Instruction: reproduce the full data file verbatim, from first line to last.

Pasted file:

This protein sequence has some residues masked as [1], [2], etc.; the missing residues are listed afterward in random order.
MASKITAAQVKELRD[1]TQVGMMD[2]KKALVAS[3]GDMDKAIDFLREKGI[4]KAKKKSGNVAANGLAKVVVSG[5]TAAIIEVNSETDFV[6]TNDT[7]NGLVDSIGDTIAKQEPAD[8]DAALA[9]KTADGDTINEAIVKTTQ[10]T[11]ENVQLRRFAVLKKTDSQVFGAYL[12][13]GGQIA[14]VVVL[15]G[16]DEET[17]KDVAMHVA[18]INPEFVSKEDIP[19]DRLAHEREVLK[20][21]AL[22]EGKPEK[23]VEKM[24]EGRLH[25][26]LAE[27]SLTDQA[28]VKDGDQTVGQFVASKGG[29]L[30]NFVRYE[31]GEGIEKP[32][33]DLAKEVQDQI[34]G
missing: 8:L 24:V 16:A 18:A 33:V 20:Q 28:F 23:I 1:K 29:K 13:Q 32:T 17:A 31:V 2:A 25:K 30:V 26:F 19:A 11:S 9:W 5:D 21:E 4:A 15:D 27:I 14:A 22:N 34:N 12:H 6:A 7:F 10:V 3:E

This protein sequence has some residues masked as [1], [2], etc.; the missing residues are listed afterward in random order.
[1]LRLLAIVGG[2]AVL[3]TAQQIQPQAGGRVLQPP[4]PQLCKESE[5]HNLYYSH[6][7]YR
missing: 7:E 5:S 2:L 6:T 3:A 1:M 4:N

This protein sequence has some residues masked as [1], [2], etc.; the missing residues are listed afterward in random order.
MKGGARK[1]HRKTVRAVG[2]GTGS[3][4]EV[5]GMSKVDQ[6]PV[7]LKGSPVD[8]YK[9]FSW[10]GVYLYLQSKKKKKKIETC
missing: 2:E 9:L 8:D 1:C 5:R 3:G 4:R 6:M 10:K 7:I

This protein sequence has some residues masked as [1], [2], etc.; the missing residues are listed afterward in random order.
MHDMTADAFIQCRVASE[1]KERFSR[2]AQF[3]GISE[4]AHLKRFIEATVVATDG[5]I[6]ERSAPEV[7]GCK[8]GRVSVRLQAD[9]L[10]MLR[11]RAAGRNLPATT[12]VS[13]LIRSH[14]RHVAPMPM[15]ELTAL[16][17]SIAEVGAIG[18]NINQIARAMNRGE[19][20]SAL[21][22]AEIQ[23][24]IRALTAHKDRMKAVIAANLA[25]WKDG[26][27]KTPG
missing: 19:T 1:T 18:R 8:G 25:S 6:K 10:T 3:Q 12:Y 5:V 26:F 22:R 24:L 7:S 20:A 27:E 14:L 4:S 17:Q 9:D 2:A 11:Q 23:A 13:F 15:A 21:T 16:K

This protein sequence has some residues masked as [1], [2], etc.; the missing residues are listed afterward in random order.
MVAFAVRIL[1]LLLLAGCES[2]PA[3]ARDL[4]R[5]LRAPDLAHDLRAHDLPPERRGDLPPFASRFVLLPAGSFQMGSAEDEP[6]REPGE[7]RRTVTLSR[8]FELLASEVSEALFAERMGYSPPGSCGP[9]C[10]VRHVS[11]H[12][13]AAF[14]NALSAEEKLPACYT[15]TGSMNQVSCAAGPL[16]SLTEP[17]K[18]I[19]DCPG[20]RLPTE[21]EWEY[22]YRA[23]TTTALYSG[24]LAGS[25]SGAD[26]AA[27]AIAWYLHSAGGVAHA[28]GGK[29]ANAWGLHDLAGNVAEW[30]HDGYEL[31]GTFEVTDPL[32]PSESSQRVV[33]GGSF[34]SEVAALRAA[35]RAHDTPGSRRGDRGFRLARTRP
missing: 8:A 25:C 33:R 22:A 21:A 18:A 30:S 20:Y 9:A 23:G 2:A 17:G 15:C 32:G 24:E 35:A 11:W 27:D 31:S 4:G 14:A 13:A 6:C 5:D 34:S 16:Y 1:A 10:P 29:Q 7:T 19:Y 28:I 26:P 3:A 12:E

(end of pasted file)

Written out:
This protein sequence has some residues masked as [1], [2], etc.; the missing residues are listed afterward in random order.
MASKITAAQVKELRD[1]TQVGMMD[2]KKALVAS[3]GDMDKAIDFLREKGI[4]KAKKKSGNVAANGLAKVVVSG[5]TAAIIEVNSETDFV[6]TNDT[7]NGLVDSIGDTIAKQEPAD[8]DAALA[9]KTADGDTINEAIVKTTQ[10]T[11]ENVQLRRFAVLKKTDSQVFGAYL[12][13]GGQIA[14]VVVL[15]G[16]DEET[17]KDVAMHVA[18]INPEFVSKEDIP[19]DRLAHEREVLK[20][21]AL[22]EGKPEK[23]VEKM[24]EGRLH[25][26]LAE[27]SLTDQA[28]VKDGDQTVGQFVASKGG[29]L[30]NFVRYE[31]GEGIEKP[32][33]DLAKEVQDQI[34]G
missing: 8:L 24:V 16:A 18:A 33:V 20:Q 28:F 23:I 1:K 29:K 13:Q 32:T 17:A 31:V 2:A 25:K 30:V 26:F 19:A 11:S 9:W 5:D 21:E 4:A 15:D 27:I 14:A 22:N 34:N 12:H 6:A 7:F 10:V 3:E

This protein sequence has some residues masked as [1], [2], etc.; the missing residues are listed afterward in random order.
[1]LRLLAIVGG[2]AVL[3]TAQQIQPQAGGRVLQPP[4]PQLCKESE[5]HNLYYSH[6][7]YR
missing: 7:E 5:S 2:L 6:T 3:A 1:M 4:N

This protein sequence has some residues masked as [1], [2], etc.; the missing residues are listed afterward in random order.
MKGGARK[1]HRKTVRAVG[2]GTGS[3][4]EV[5]GMSKVDQ[6]PV[7]LKGSPVD[8]YK[9]FSW[10]GVYLYLQSKKKKKKIETC
missing: 2:E 9:L 8:D 1:C 5:R 3:G 4:R 6:M 10:K 7:I

This protein sequence has some residues masked as [1], [2], etc.; the missing residues are listed afterward in random order.
MHDMTADAFIQCRVASE[1]KERFSR[2]AQF[3]GISE[4]AHLKRFIEATVVATDG[5]I[6]ERSAPEV[7]GCK[8]GRVSVRLQAD[9]L[10]MLR[11]RAAGRNLPATT[12]VS[13]LIRSH[14]RHVAPMPM[15]ELTAL[16][17]SIAEVGAIG[18]NINQIARAMNRGE[19][20]SAL[21][22]AEIQ[23][24]IRALTAHKDRMKAVIAANLA[25]WKDG[26][27]KTPG
missing: 19:T 1:T 18:R 8:G 25:S 6:K 10:T 3:Q 12:Y 5:V 26:F 22:R 24:L 7:S 20:A 27:E 14:L 4:S 17:Q 9:D 2:A 11:Q 23:A 13:F 15:A 21:T 16:K

This protein sequence has some residues masked as [1], [2], etc.; the missing residues are listed afterward in random order.
MVAFAVRIL[1]LLLLAGCES[2]PA[3]ARDL[4]R[5]LRAPDLAHDLRAHDLPPERRGDLPPFASRFVLLPAGSFQMGSAEDEP[6]REPGE[7]RRTVTLSR[8]FELLASEVSEALFAERMGYSPPGSCGP[9]C[10]VRHVS[11]H[12][13]AAF[14]NALSAEEKLPACYT[15]TGSMNQVSCAAGPL[16]SLTEP[17]K[18]I[19]DCPG[20]RLPTE[21]EWEY[22]YRA[23]TTTALYSG[24]LAGS[25]SGAD[26]AA[27]AIAWYLHSAGGVAHA[28]GGK[29]ANAWGLHDLAGNVAEW[30]HDGYEL[31]GTFEVTDPL[32]PSESSQRVV[33]GGSF[34]SEVAALRAA[35]RAHDTPGSRRGDRGFRLARTRP
missing: 8:A 25:C 33:R 22:A 21:A 18:A 30:S 20:Y 9:A 23:G 2:A 17:G 15:C 32:G 24:E 35:A 11:W 27:D 31:S 4:G 14:A 13:A 6:C 5:D 34:S 16:Y 1:A 10:P 29:Q 7:T 19:Y 28:I 26:P 3:A 12:E